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#AmReading The Awakening by Kate Chopin (with Safety Gear)

I have just read the introduction (by Marilynne Robinson in this edition) and first few chapters of Kate Chopin's The Awakening. I am immediately reminded of Nedjma's The Almond: The Sexual Awakening of a Muslim Woman, published only about a decade ago.

Although The Almond was written over a century after The Awakening, I read The Almond first. I still remember the sting of reaching the last page and despairing of finding the kind of mind-body-spirit enlightenment implied by the positive word "awakening." I thought a better word might be "disillusionment." Or perhaps, at best, "disenchantment."

It is the story of a girl sexually abused in an oppressive culture, who escapes that culture only to carry the burden of her unhealed trauma into unfamiliar territory, where she wanders compulsively and blindly through (to her) a social wilderness without form, vulnerable and easily victimized. She regresses to her childhood before the trauma, attempts to rediscover her sexual self, suffers new trauma, and finally gives up on sexuality, love, and happiness entirely.


I was expecting some kind of awakening to pleasure based on the cover of the book and found myself whip-lashed into a story of pain awakening to deeper pain.

It left a lasting impression on me.

So I thought it was very, very good--insofar as it moved me, showed me an example of a world less familiar to me, and made me think about it and remember it for years afterward--even though I did not enjoy reading the book in the least.

As a woman who did escape a sexually oppressive and abusive culture (of particularly authoritarian Roman Catholicism)--granted, without suffering the kind of trauma personally that Nedjma's character did--and found friends and lovers in early adulthood who graced my life with healing, loving, healthy expressions of sexuality--I felt, after reading The Almond, like someone who had crossed a perilous river and reached the shore, only to look back and see a companion drown.

Ophelia in the Thistles by Georges Jules Victor Clairin

This time around, I'm wise to the old trick presented by the word "Awakening" in the title of a book dealing with an oppressed woman's sexuality. Based on the introduction and heavy foreshadowing presented in the early chapters of Chopin's novel, I've been spoilered enough to see where this story is going.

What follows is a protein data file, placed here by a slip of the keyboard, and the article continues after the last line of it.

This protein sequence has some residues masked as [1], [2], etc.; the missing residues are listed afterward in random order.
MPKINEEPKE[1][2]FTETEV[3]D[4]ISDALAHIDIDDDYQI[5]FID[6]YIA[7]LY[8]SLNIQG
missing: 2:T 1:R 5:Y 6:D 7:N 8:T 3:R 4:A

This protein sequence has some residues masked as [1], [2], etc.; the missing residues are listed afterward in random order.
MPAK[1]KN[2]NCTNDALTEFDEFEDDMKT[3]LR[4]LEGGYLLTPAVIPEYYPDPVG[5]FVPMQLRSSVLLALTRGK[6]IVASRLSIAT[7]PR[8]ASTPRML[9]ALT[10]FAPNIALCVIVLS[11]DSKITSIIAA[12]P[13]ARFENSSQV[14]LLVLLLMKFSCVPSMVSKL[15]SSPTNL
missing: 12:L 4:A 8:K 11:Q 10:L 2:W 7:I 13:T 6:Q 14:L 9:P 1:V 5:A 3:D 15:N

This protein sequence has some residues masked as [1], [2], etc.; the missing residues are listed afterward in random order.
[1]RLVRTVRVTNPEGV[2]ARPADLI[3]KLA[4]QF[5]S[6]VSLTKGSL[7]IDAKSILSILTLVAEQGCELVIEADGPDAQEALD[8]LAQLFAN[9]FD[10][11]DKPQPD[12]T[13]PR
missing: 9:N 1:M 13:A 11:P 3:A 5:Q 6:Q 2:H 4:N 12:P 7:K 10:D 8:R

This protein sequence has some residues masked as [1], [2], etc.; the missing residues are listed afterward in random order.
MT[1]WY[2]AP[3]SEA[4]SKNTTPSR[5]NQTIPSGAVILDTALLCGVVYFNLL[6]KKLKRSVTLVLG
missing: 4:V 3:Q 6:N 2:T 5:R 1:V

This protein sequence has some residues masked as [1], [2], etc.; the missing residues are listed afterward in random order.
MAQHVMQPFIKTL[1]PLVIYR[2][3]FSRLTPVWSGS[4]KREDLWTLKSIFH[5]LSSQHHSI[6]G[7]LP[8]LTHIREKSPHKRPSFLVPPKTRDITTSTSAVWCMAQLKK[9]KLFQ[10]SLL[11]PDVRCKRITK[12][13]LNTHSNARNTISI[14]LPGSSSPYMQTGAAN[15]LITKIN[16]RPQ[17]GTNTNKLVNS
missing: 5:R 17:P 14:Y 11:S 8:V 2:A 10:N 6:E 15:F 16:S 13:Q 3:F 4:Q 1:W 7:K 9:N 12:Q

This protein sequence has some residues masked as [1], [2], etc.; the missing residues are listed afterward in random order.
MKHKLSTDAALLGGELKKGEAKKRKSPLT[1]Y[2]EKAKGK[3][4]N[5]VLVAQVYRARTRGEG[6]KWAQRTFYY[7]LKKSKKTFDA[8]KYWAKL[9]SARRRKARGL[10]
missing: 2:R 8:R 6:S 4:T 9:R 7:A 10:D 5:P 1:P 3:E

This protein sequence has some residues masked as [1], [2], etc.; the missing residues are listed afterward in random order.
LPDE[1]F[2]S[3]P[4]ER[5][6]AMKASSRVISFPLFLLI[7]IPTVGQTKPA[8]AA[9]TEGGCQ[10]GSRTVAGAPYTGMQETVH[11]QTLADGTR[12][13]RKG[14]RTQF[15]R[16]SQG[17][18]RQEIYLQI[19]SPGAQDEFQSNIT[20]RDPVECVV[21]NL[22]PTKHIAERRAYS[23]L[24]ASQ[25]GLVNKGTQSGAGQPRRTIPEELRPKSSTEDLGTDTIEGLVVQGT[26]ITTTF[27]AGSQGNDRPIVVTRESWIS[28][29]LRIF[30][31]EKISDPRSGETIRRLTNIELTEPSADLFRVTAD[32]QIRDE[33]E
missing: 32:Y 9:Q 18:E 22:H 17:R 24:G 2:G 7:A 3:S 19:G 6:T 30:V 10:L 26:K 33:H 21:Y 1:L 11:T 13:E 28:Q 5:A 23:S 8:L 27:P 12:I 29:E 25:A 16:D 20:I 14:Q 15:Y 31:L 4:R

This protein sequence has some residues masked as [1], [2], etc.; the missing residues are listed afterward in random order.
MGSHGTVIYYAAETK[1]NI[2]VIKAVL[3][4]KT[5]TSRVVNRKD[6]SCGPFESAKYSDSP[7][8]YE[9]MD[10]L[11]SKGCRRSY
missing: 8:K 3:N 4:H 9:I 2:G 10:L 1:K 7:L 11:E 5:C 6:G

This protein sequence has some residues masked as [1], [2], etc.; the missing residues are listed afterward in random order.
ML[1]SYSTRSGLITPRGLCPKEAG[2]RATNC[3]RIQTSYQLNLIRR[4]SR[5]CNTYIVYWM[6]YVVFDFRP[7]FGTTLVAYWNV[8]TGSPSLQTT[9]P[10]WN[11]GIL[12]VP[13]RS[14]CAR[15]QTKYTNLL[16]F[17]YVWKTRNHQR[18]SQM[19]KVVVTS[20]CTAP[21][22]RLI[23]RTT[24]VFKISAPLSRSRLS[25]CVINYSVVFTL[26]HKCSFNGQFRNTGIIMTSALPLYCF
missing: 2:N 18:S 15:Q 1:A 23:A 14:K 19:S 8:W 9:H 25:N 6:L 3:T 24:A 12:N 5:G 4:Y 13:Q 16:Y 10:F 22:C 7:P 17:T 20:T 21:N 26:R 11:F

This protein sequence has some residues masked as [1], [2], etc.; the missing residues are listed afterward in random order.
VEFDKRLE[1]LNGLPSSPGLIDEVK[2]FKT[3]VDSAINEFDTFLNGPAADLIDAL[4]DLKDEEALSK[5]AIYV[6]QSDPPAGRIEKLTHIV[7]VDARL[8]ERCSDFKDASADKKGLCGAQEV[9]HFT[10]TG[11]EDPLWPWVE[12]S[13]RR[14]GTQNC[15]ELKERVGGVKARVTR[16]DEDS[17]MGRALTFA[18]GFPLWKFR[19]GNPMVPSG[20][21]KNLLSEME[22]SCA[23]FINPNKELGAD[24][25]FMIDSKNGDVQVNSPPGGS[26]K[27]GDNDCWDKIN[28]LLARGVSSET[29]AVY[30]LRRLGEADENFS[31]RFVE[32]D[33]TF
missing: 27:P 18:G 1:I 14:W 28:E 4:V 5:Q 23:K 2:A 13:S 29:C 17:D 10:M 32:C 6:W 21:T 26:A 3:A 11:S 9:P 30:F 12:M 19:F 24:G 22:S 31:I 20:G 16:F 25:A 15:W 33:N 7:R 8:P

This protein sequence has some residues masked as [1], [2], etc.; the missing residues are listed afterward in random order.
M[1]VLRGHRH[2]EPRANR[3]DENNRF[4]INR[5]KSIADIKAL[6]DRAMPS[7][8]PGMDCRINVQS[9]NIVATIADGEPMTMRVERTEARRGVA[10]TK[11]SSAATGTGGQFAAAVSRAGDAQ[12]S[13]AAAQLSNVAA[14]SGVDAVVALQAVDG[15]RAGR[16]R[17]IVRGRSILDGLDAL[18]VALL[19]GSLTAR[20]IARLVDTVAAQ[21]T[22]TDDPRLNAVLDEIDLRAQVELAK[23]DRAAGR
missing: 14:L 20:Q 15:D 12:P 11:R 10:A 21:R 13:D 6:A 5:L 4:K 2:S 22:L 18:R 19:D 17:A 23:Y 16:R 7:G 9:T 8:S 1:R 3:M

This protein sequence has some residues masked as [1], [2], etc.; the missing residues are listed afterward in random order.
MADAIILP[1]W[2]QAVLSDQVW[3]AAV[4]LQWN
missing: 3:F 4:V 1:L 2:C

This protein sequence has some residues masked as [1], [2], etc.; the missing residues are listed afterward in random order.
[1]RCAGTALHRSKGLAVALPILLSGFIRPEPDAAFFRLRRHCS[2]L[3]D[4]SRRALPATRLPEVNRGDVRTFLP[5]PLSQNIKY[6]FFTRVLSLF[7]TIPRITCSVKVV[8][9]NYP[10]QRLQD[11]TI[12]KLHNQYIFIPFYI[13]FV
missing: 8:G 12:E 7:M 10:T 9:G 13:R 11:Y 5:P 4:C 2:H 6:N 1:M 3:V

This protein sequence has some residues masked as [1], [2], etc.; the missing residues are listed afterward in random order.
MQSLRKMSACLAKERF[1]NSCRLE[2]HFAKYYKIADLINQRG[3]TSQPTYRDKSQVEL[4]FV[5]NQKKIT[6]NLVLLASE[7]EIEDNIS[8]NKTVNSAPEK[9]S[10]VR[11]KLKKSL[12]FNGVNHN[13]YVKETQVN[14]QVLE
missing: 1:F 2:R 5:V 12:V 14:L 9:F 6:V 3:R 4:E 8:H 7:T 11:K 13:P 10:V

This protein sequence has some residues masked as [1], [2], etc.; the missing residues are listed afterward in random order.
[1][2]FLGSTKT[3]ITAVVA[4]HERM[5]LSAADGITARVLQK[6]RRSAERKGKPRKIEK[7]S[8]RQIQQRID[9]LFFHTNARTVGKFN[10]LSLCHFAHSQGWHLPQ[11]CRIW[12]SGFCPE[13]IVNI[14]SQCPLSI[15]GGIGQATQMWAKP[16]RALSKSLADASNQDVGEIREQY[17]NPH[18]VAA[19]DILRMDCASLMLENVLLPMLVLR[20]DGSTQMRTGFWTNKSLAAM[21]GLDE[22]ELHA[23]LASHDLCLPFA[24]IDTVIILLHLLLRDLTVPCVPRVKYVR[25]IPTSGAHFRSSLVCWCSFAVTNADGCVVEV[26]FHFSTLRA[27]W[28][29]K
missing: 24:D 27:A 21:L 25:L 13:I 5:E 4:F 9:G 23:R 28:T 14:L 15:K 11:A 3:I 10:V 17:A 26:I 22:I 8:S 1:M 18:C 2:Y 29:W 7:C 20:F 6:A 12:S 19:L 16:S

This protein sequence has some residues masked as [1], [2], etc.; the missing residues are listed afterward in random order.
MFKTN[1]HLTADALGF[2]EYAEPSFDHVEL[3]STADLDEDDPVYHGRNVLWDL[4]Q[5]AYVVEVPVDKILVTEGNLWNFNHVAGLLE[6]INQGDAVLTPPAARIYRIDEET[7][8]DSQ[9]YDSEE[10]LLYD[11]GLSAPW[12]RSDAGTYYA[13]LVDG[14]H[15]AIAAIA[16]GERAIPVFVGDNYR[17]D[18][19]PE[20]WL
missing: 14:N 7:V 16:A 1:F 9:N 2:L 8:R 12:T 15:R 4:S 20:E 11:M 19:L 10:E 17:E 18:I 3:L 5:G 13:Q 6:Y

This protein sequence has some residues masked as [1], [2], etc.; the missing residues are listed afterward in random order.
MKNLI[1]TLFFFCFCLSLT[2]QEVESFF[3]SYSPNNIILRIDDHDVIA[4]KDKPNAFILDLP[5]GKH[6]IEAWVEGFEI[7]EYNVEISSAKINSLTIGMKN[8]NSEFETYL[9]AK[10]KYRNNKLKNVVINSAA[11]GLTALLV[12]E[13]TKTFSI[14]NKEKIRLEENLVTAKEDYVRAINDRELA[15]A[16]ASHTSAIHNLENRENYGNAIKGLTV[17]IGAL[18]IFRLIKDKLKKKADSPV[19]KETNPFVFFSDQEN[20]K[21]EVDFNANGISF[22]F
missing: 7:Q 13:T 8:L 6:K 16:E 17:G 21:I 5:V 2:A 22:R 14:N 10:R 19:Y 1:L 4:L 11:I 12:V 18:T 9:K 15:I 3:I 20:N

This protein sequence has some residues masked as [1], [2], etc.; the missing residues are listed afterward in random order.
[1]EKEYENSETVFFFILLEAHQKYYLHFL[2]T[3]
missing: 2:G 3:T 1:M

Let's see, we have a girl with a naturally high sex drive who lives in an oppressive culture that acts like a pressure cooker, turning a normal human impulse into a consumptive obsession.

She escapes that culture and ends up with the first man who lavishes her with sexual and romantic attention, even though she doesn't know him well. Of course, it doesn't work out happily ever after.

She feels lost in her new environment, where people seem to act so freely that she loses her senses of moral and individual orientation. She cannot even be sure about how she feels, or why, or what she remembers from her own past. She is disoriented with her relative freedom, lacking the lifelong cultural competence with which to navigate her new society. She feels out of place, inadequate, and confused.

Meanwhile, her sexual desires stay repressed, because unlike her new friends, she did not marry for love, and she is not comfortable enough to joke about sex, talk freely about sex, or express herself in safe, playful ways. Although she has escaped her oppressors, she has carried the repression into her new life and has not successfully integrated with a different way of living.

She is distressed, frustrated, and vulnerable as a kitten in a paper sailboat.

Sounds familiar.

I'm going to keep reading, because it's all about the exquisite details of how the story is told, not just what happens. But I'm definitely putting on my emotional scuba suit this time.


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